Scotsman Obituaries: Linda Lewis, session singer on some of pop's most famous tracks

Linda Lewis, pictured in London in 1976, had a five-octave range (Picture: Getty)Linda Lewis, pictured in London in 1976, had a five-octave range (Picture: Getty)
Linda Lewis, pictured in London in 1976, had a five-octave range (Picture: Getty)
Linda Lewis, singer. Born: 27 September 1950 in West Ham, London. Died: 3 May, 2023, aged 72

Linda Lewis was one of Britain’s great unsung singers, who achieved second-hand recognition for her backing vocal contributions to some classic albums while her own diverse catalogue languished in cult obscurity.

Long before Mariah Carey swept all before her, Lewis was acing the top whistle register in her supple five-octave range. She also boasted a rich alto but her best-known songs majored on her childlike soprano tones, attracting comparisons with US psychedelic soul singer Minnie Riperton.

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Lewis vaulted between musical styles just as easily, embracing soul, funk, folk and rock across a long but piecemeal career.

Lewis at the O2 Silver Clef Awards held in the Hilton Hotel, London, in 2008 (Picture: Ian West/PA Wire)Lewis at the O2 Silver Clef Awards held in the Hilton Hotel, London, in 2008 (Picture: Ian West/PA Wire)
Lewis at the O2 Silver Clef Awards held in the Hilton Hotel, London, in 2008 (Picture: Ian West/PA Wire)

Inspired by Joni Mitchell and Laura Nyro, Lewis started writing her own songs and had a hit in1973 with the sultry symphonic pop track Rock-A-Doodle-Doo. However, her biggest chart success was with a euphoric disco take on the Shoop Shoop Song, released as It’s In His Kiss.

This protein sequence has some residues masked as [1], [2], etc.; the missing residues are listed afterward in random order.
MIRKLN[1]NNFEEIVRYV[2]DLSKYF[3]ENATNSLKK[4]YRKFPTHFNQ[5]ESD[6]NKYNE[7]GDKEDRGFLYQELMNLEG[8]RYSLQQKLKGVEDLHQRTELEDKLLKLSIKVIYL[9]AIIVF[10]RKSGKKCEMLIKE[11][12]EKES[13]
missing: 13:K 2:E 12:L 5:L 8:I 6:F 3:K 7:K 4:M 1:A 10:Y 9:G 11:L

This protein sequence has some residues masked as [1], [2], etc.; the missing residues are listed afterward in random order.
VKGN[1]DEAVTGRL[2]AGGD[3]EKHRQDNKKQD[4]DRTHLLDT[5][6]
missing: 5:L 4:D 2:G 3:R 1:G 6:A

From the late Sixties, she became a go-to backing vocalist for many rock artists while living in a commune in Hampstead and forging connections via notorious Small Faces/Black Sabbath manager Don Arden.

Most notably, Lewis contributed vocals to Panic In Detroit on David Bowie’s Aladdin Sane and sang on Cat Stevens’ Catch Bull At Four.

On hearing of her passing, aged 72, Stevens, with whom she toured and had an on/off relationship, dubbed her “the nightingale” and hailed her as a “good soul-friend”.

He wrote (Remember the Days of) The Old School Yard for her to sing before recording his own version, and later reflected that Lewis was frightened of fame. She agreed, saying, “I dipped my toes in and ran away”.

Both Clive Davis and Mike Batt tried to tame her but she was happiest jamming with her rock peers at the first Glastonbury Festival in 1970 and at the second Knebworth Festival in 1975, appearing on the same bill as Captain Beefheart, Pink Floyd and the Steve Miller Band.

Lewis was born Linda Ann Fredericks in Canning Town to a Guyanese mother and Jamaican father. Her parents divorced when she was three and she never knew her father. Her mother would joke that her father was slapstick comedian Norman Wisdom – Lewis hoped for Nat King Cole instead.

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Her mum was an aspiring singer with vicarious ambitions for her eldest child. “When I was born she must have heard my dulcet tones and thought, I’m going to put that girl to work,” Lewis remarked.